But the agent world has left a very sour and dull taste in my mouth.
So dull and sour that I’m leaving that traditional world of publishing for good. And with good reason.
Although my query letters are probably collecting dust in over 150 agents’ inboxes right now, all of the responses I’ve gotten already have stated…
1. My memoir Accidental Soldier: What My Service in the Israel Defense Forces Taught Me about Faith, Courage and Love doesn’t fit their list at this time
2. They can’t sell my book
3. They wish me well
4. They encourage me to keep trying (yeah, right.)
One agent sent me an email this past Friday (5/1/15) that she knows how important it was for me to send my query to her (which really surprised me) and another agent actually asked for the full proposal but in the end declined because she didn’t fall in love with the narrator’s voice.
These responses are obviously the exception rather than the rule.
After reading stories like this and this, I’m convinced that the reason why many authors like myself are giving up on the traditional world of publishing is because we have more creative control over the marketing and selling process.
I no longer want to be at the mercy of agents who tell me they can’t sell my book. That’s bullshit as far as I’m concerned because I’ve been marketing and promoting my work non-stop. I know the blood churning thankless unpaid work it takes to build community and engage my peeps. I know how necessary it is to build my platform. I’ve been working on that for the last year. I know that selling happens when you build a connection and you’re not just another “buy my books” author who doesn’t get why she needs to do any platform building.
My heroine’s journey of leaving New York City to serve in the Israel Defense Forces is so unique in the memoir world, but not one agent (from New York City, no doubt) is snatching it up as I had idealistically hoped.
Yet several have remarked that it is an interesting story that will appeal to many many readers. So there, agent world. So there.
So I’ve opted out of the waiting game and signed a contract with She Writes Press, a hybrid publisher spearheaded by Brooke Warner, who edited my manuscript and intimately knows my story. (SWP was my original publishing plan from the start so I know I’m in good hands.)
Having submitted close to 200 queries, I’m convinced of the following regarding agents and their highly subjective world:
1. It can take forever to find the right agent who can fall in love with my project. While it’s nice these agents are encouraging me to continue to submit, it can take forever to find the right one — time I just don’t have.
2. The agent world is highly subjective — need I say more?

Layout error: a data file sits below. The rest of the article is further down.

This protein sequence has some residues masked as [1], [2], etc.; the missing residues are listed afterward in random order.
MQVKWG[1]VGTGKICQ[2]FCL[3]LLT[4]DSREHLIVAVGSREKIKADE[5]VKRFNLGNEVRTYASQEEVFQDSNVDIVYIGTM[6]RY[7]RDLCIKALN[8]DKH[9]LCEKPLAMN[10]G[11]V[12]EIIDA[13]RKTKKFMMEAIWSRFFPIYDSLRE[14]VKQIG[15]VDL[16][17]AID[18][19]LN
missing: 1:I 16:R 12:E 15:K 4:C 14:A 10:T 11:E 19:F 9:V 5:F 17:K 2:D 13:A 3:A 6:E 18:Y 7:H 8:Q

3. Some agents are not educated well enough in the genre of memoir and one went even so far as to suggest turning my memoir into fiction? Like what?
4. It’s very time consuming researching agents. In the end, one has to determine if the investment of time is really worth it considering that publishers don’t exactly help you with the marketing so it’s a call as to whether the “brand name” associated with a big publisher is actually worth it.
The benefits of all these rejections, you may ask?
1. To be vulnerable is to be seen. (powerful words by Dr. Brene Brown) You need a lot of courage to step into the cloak of vulnerability and not many are willing to bare their skin.
2. They reinforce your motivation and path
Now I feel extremely confident in my decision to opt-out of the waiting game and here’s why:
1. I only wanted to dip my toes in the agent world and now that I have almost three months of query submissions and waiting, I can see I can definitely be successful another way.
2. If I do get representation by an agent, my book will only be published between 18-24 months.
The cool thing is… I kinda knew all this from the start and now that my suspicions were confirmed, I feel so liberated now going this route. I know agents have their important place in the publishing world, but authors want creative control.
Now is that too much to ask for?
And if I get a positive email from an agent interested in signing me on, you know what?
Have you ever gone the agented route? What were your experiences?
Blog your book with courage!
Is one of your goals to publish a book in 2016? Build a platform and blog your book at the same time! Get lesson #1 of my free e-course: “Build a platform with your blog” simply by opting in at the top of this home page.